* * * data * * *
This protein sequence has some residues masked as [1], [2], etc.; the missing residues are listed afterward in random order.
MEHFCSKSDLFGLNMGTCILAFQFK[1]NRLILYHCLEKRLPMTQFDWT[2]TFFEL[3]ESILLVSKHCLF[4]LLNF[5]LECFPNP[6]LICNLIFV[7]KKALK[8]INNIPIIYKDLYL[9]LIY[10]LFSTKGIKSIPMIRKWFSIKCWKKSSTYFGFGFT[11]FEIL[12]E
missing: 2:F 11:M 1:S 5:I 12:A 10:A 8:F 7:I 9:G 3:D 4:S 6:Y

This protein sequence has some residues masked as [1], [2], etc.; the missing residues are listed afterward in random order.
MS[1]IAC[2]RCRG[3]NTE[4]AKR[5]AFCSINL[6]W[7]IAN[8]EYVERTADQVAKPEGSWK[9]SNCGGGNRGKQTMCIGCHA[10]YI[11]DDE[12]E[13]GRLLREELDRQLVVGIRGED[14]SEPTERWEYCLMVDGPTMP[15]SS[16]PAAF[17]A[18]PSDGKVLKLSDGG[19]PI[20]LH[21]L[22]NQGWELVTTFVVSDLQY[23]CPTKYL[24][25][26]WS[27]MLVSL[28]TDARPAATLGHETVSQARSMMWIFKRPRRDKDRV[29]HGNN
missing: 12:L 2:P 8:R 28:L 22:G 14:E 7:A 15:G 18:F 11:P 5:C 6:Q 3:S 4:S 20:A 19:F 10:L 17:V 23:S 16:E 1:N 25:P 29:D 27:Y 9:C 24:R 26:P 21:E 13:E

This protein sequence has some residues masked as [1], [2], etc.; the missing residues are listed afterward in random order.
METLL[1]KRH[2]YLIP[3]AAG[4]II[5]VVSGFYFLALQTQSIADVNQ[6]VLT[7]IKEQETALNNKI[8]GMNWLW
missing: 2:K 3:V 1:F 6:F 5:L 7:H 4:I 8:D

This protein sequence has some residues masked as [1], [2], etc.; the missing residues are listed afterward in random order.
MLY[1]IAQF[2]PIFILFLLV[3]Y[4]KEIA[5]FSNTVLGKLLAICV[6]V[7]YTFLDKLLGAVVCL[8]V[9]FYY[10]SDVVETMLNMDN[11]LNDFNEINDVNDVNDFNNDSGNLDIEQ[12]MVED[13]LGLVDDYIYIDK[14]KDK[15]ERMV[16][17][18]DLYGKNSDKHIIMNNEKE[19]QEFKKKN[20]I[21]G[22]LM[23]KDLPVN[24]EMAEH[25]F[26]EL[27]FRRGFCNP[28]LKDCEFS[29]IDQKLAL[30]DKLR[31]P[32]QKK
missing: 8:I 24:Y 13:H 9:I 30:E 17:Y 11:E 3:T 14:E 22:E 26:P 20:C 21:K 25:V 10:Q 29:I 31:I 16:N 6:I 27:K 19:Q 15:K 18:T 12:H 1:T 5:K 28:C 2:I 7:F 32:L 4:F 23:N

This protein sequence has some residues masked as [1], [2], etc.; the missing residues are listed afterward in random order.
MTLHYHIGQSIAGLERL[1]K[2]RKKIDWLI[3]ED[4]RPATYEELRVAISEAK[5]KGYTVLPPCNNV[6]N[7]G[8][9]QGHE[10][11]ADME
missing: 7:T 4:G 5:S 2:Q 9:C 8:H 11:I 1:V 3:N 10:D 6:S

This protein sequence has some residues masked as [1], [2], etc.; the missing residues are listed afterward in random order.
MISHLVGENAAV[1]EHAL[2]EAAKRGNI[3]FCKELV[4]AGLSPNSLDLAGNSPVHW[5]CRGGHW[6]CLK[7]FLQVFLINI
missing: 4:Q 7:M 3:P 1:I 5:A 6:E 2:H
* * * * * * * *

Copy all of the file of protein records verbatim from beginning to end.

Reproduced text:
This protein sequence has some residues masked as [1], [2], etc.; the missing residues are listed afterward in random order.
MEHFCSKSDLFGLNMGTCILAFQFK[1]NRLILYHCLEKRLPMTQFDWT[2]TFFEL[3]ESILLVSKHCLF[4]LLNF[5]LECFPNP[6]LICNLIFV[7]KKALK[8]INNIPIIYKDLYL[9]LIY[10]LFSTKGIKSIPMIRKWFSIKCWKKSSTYFGFGFT[11]FEIL[12]E
missing: 2:F 11:M 1:S 5:I 12:A 10:A 8:F 7:I 9:G 3:D 4:S 6:Y

This protein sequence has some residues masked as [1], [2], etc.; the missing residues are listed afterward in random order.
MS[1]IAC[2]RCRG[3]NTE[4]AKR[5]AFCSINL[6]W[7]IAN[8]EYVERTADQVAKPEGSWK[9]SNCGGGNRGKQTMCIGCHA[10]YI[11]DDE[12]E[13]GRLLREELDRQLVVGIRGED[14]SEPTERWEYCLMVDGPTMP[15]SS[16]PAAF[17]A[18]PSDGKVLKLSDGG[19]PI[20]LH[21]L[22]NQGWELVTTFVVSDLQY[23]CPTKYL[24][25][26]WS[27]MLVSL[28]TDARPAATLGHETVSQARSMMWIFKRPRRDKDRV[29]HGNN
missing: 12:L 2:P 8:R 28:L 22:G 14:E 7:A 15:G 18:F 11:P 5:C 6:Q 3:S 4:S 20:A 19:F 10:L 17:V 23:S 16:E 1:N 25:P 29:D 27:Y 9:C 24:R 26:P 21:E 13:E

This protein sequence has some residues masked as [1], [2], etc.; the missing residues are listed afterward in random order.
METLL[1]KRH[2]YLIP[3]AAG[4]II[5]VVSGFYFLALQTQSIADVNQ[6]VLT[7]IKEQETALNNKI[8]GMNWLW
missing: 2:K 3:V 1:F 6:F 5:L 7:H 4:I 8:D

This protein sequence has some residues masked as [1], [2], etc.; the missing residues are listed afterward in random order.
MLY[1]IAQF[2]PIFILFLLV[3]Y[4]KEIA[5]FSNTVLGKLLAICV[6]V[7]YTFLDKLLGAVVCL[8]V[9]FYY[10]SDVVETMLNMDN[11]LNDFNEINDVNDVNDFNNDSGNLDIEQ[12]MVED[13]LGLVDDYIYIDK[14]KDK[15]ERMV[16][17][18]DLYGKNSDKHIIMNNEKE[19]QEFKKKN[20]I[21]G[22]LM[23]KDLPVN[24]EMAEH[25]F[26]EL[27]FRRGFCNP[28]LKDCEFS[29]IDQKLAL[30]DKLR[31]P[32]QKK
missing: 8:I 24:Y 13:H 9:I 30:E 17:Y 11:E 3:T 14:E 22:E 26:P 20:C 21:K 25:V 10:Q 29:I 31:I 16:N 6:I 27:K 19:Q 15:K 18:T 12:H 1:T 5:K 28:C 2:I 7:F 32:L 4:F 23:N

This protein sequence has some residues masked as [1], [2], etc.; the missing residues are listed afterward in random order.
MTLHYHIGQSIAGLERL[1]K[2]RKKIDWLI[3]ED[4]RPATYEELRVAISEAK[5]KGYTVLPPCNNV[6]N[7]G[8][9]QGHE[10][11]ADME
missing: 7:T 4:G 5:S 2:Q 9:C 8:H 11:I 1:V 3:N 10:D 6:S

This protein sequence has some residues masked as [1], [2], etc.; the missing residues are listed afterward in random order.
MISHLVGENAAV[1]EHAL[2]EAAKRGNI[3]FCKELV[4]AGLSPNSLDLAGNSPVHW[5]CRGGHW[6]CLK[7]FLQVFLINI
missing: 4:Q 7:M 3:P 1:I 5:A 6:E 2:H